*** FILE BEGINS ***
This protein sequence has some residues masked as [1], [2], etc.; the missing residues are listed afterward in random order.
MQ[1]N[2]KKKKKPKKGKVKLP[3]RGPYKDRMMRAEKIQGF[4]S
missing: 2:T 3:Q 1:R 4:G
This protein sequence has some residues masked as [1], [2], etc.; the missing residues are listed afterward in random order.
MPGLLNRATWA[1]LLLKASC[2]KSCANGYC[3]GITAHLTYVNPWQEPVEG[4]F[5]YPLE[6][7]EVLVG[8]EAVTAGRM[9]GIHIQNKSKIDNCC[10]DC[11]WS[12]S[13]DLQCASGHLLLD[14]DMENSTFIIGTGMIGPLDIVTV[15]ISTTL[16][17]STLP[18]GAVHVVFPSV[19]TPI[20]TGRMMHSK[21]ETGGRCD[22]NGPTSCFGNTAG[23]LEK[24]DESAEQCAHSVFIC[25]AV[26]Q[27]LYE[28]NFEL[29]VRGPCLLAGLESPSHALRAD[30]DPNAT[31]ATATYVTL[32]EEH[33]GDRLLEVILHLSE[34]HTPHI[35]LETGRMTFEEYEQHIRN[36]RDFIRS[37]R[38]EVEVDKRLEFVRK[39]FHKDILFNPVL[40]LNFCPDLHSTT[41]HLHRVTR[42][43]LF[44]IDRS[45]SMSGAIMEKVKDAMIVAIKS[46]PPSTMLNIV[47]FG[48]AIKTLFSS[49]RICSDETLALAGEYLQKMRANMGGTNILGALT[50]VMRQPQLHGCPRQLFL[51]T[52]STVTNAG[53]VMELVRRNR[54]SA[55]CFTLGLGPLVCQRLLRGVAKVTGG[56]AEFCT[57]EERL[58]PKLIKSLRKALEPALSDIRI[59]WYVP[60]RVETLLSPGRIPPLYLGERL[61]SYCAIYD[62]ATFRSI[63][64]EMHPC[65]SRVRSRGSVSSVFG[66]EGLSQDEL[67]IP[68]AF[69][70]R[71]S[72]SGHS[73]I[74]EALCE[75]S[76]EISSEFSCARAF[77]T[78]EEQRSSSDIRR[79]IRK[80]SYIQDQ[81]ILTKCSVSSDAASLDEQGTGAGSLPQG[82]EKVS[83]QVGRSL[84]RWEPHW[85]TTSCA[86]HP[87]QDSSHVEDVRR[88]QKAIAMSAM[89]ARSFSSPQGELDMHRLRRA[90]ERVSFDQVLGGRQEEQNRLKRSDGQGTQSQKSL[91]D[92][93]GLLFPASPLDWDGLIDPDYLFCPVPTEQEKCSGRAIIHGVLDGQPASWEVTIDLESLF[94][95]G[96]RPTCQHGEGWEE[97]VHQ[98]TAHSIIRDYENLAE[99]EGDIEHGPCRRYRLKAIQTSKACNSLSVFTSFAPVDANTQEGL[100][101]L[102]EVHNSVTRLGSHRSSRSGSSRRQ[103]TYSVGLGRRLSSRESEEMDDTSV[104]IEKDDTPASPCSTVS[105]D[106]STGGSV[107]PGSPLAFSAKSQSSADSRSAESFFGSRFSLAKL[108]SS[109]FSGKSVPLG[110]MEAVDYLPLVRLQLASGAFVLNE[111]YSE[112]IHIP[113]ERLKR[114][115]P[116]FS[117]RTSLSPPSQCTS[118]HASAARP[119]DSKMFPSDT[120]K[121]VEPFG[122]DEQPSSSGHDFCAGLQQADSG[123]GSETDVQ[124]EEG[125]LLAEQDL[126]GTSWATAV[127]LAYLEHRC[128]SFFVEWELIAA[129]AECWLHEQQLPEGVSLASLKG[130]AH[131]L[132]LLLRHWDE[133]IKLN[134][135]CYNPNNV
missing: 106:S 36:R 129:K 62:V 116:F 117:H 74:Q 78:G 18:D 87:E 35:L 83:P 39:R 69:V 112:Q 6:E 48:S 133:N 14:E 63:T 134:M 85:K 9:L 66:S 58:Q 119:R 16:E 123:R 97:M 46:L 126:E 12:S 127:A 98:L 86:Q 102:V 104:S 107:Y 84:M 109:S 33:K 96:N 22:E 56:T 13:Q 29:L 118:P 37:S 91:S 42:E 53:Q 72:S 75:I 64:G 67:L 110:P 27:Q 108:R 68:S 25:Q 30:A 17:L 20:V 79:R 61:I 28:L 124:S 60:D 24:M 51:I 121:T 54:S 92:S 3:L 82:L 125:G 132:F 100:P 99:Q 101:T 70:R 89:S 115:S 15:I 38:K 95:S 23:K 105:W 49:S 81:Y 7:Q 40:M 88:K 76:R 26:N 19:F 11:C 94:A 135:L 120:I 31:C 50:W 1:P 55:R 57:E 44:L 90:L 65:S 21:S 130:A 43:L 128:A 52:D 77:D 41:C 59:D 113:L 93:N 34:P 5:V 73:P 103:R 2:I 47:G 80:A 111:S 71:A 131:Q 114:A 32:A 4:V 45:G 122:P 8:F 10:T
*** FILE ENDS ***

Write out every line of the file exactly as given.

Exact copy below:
This protein sequence has some residues masked as [1], [2], etc.; the missing residues are listed afterward in random order.
MQ[1]N[2]KKKKKPKKGKVKLP[3]RGPYKDRMMRAEKIQGF[4]S
missing: 2:T 3:Q 1:R 4:G
This protein sequence has some residues masked as [1], [2], etc.; the missing residues are listed afterward in random order.
MPGLLNRATWA[1]LLLKASC[2]KSCANGYC[3]GITAHLTYVNPWQEPVEG[4]F[5]YPLE[6][7]EVLVG[8]EAVTAGRM[9]GIHIQNKSKIDNCC[10]DC[11]WS[12]S[13]DLQCASGHLLLD[14]DMENSTFIIGTGMIGPLDIVTV[15]ISTTL[16][17]STLP[18]GAVHVVFPSV[19]TPI[20]TGRMMHSK[21]ETGGRCD[22]NGPTSCFGNTAG[23]LEK[24]DESAEQCAHSVFIC[25]AV[26]Q[27]LYE[28]NFEL[29]VRGPCLLAGLESPSHALRAD[30]DPNAT[31]ATATYVTL[32]EEH[33]GDRLLEVILHLSE[34]HTPHI[35]LETGRMTFEEYEQHIRN[36]RDFIRS[37]R[38]EVEVDKRLEFVRK[39]FHKDILFNPVL[40]LNFCPDLHSTT[41]HLHRVTR[42][43]LF[44]IDRS[45]SMSGAIMEKVKDAMIVAIKS[46]PPSTMLNIV[47]FG[48]AIKTLFSS[49]RICSDETLALAGEYLQKMRANMGGTNILGALT[50]VMRQPQLHGCPRQLFL[51]T[52]STVTNAG[53]VMELVRRNR[54]SA[55]CFTLGLGPLVCQRLLRGVAKVTGG[56]AEFCT[57]EERL[58]PKLIKSLRKALEPALSDIRI[59]WYVP[60]RVETLLSPGRIPPLYLGERL[61]SYCAIYD[62]ATFRSI[63][64]EMHPC[65]SRVRSRGSVSSVFG[66]EGLSQDEL[67]IP[68]AF[69][70]R[71]S[72]SGHS[73]I[74]EALCE[75]S[76]EISSEFSCARAF[77]T[78]EEQRSSSDIRR[79]IRK[80]SYIQDQ[81]ILTKCSVSSDAASLDEQGTGAGSLPQG[82]EKVS[83]QVGRSL[84]RWEPHW[85]TTSCA[86]HP[87]QDSSHVEDVRR[88]QKAIAMSAM[89]ARSFSSPQGELDMHRLRRA[90]ERVSFDQVLGGRQEEQNRLKRSDGQGTQSQKSL[91]D[92][93]GLLFPASPLDWDGLIDPDYLFCPVPTEQEKCSGRAIIHGVLDGQPASWEVTIDLESLF[94][95]G[96]RPTCQHGEGWEE[97]VHQ[98]TAHSIIRDYENLAE[99]EGDIEHGPCRRYRLKAIQTSKACNSLSVFTSFAPVDANTQEGL[100][101]L[102]EVHNSVTRLGSHRSSRSGSSRRQ[103]TYSVGLGRRLSSRESEEMDDTSV[104]IEKDDTPASPCSTVS[105]D[106]STGGSV[107]PGSPLAFSAKSQSSADSRSAESFFGSRFSLAKL[108]SS[109]FSGKSVPLG[110]MEAVDYLPLVRLQLASGAFVLNE[111]YSE[112]IHIP[113]ERLKR[114][115]P[116]FS[117]RTSLSPPSQCTS[118]HASAARP[119]DSKMFPSDT[120]K[121]VEPFG[122]DEQPSSSGHDFCAGLQQADSG[123]GSETDVQ[124]EEG[125]LLAEQDL[126]GTSWATAV[127]LAYLEHRC[128]SFFVEWELIAA[129]AECWLHEQQLPEGVSLASLKG[130]AH[131]L[132]LLLRHWDE[133]IKLN[134][135]CYNPNNV
missing: 106:S 36:R 129:K 62:V 116:F 117:H 74:Q 78:G 18:D 87:E 35:L 83:P 39:R 69:V 112:Q 6:E 48:S 133:N 14:E 63:T 134:M 85:K 9:L 66:S 58:Q 119:R 16:E 123:R 97:M 46:L 126:E 12:S 127:A 98:L 86:Q 102:V 104:S 107:Y 84:M 109:S 33:K 96:N 22:E 56:T 13:Q 29:L 118:P 37:S 91:S 42:E 53:Q 72:S 75:I 64:G 67:L 110:P 27:Q 108:R 68:S 25:Q 30:A 17:L 20:V 79:R 61:I 28:L 124:S 60:D 24:M 51:I 121:T 54:S 92:S 3:L 82:L 125:G 132:F 100:P 99:Q 101:T 70:R 89:S 115:S 15:I 38:K 95:S 23:K 105:W 49:S 81:Y 7:Q 40:M 88:K 76:R 26:N 19:F 11:C 94:A 135:L 120:I 31:C 50:W 1:P 55:R 57:E 44:L 90:L 65:S 21:S 130:A 43:L 128:A 52:D 77:D 41:C 59:D 113:L 93:N 34:P 5:V 73:P 103:R 2:I 47:G 80:A 111:S 71:A 131:Q 114:A 32:A 4:V 45:G 122:P 8:F 10:T